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 Teresa van Dongen is an Amsterdam based designer. Since nature and science had always marveled Teresa, she chose to study biology after she finished her high school education. Next to her scientific education she had never given up on her creative hobbies like scenography (theater stage design), sketching and her interest for interior architecture. This combination of fascinations lead her to apply, in 2010, after two years of exact studies, to the Design Academy Eindhoven, where in June 2014 Teresa van Dongen graduated Cum Laude.

Teresa is a.o. fascinated by light as a translation of energy, the transparency of glass and what it beholds and the physics of movement. She loves to think that it is great to understand the languages of physics, chemistry and biology but the greater value lies in collaborations with people that can continue to surprise and inspire you with their knowledge.

Since her graduation, van Dongen’s work was nominated for several awards. A recent work, “One Luminous Dot”, was awarded with the “Eyes on Talent Award” and was shown during D’Days 2015 in the “Musée des Arts Décoratifs” (Louvre) in Paris. During Dutch Design Week 2015, Teresa van Dongen was awarded with a Dutch Design Award in the category of “Young Designer”.



We are accustomed to light coming directly from the sun or from a lamp. When light is reflected by water or glass it can look magical. Lumi is a lamp that captures the contradictory traits of water and light in “a drop of glass”. It conducts, magnifies and spreads its light and the light from the sun about. Lumi translates the world around it in its own way while constantly transforming with it.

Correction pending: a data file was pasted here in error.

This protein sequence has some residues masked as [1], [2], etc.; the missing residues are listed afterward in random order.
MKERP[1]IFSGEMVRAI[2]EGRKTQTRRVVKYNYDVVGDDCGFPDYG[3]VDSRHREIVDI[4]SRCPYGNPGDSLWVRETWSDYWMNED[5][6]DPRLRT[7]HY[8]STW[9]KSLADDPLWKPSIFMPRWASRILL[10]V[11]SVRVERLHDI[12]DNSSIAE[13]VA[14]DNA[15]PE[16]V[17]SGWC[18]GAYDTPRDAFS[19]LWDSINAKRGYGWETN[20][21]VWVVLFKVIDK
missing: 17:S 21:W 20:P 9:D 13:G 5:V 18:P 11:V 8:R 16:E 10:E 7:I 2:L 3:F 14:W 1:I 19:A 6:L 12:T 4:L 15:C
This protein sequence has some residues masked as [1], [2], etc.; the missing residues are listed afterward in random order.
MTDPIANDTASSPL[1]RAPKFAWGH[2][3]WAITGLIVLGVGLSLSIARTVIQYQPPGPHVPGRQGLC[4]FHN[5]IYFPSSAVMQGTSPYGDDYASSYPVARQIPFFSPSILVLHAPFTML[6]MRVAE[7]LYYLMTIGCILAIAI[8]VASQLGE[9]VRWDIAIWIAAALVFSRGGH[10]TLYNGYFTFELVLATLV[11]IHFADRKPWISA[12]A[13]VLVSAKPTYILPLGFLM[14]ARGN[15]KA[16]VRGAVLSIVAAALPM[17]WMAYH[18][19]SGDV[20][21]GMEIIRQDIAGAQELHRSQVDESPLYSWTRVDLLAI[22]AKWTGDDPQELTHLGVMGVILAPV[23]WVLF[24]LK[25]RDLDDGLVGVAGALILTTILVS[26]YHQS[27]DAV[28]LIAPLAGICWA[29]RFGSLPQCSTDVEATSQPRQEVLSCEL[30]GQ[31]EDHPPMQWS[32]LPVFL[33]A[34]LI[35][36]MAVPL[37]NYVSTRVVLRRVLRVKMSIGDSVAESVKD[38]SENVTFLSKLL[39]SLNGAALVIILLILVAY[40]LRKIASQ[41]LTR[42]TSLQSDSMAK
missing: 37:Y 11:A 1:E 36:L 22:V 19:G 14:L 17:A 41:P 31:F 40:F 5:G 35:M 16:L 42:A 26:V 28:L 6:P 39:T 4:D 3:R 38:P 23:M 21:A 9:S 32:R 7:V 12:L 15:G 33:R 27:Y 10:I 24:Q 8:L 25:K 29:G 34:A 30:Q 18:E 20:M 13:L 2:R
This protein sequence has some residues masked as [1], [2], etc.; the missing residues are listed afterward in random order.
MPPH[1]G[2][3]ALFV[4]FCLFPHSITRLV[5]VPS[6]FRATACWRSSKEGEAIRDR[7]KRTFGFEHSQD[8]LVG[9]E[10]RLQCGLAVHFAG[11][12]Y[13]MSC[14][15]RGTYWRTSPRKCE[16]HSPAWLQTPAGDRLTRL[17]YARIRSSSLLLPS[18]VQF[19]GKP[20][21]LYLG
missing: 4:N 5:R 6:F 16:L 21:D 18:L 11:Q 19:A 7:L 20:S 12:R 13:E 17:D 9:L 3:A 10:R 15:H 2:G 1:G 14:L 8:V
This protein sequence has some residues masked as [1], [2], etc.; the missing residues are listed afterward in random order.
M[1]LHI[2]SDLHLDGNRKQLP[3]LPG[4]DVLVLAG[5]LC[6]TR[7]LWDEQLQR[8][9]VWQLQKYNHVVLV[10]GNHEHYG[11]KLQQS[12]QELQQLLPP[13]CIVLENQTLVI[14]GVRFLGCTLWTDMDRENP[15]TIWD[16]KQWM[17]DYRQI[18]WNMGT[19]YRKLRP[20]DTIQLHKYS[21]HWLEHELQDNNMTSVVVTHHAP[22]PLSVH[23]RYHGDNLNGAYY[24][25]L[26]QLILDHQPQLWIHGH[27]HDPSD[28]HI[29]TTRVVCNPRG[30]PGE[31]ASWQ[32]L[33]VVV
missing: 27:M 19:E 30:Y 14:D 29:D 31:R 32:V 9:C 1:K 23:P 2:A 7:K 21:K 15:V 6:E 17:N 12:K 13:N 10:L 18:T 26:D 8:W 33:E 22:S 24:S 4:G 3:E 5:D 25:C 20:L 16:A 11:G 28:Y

Lumi was made possible by the Glass Studio National Glass Museum of Leerdam

The main inspiration for the Lumi project was van Dongen’s fascination for the combination of glass, water and light. For their contradictory traits water and light (as fire) are not commonly used in one design, therefore possibly the more interesting. The transition between glass and water is barely visible. In this way the glass creates an almost invisible membrane between the two antipoles, thus bringing them closer together.

Anyone who has ever tried to remove a bulb from a lamp and burned his fingers will be able to relate to the bigger idea behind Lumi. Lumi visualizes energy that constantly gets lost, in the form of heat, from an incandescent light bulb. Due to the heat of the bulb the water forms a pattern of tiny condense drops in the inner bowl. The light that shines through the condense makes an amazing pattern on the walls surrounding it.

Lumi is made with hand blown glass from the Glass Studio National Glass Museum of Leerdam. The glassblowing technique used for Lumi is quite unique since the two bulbs that form Lumi are blown in one piece. It comprises partly blowing glass and partly sucking the hot glass back in, which is an unconventional but magnificent technique. The armature is made of two subtle stailess steel rings that hold the light bulb in place.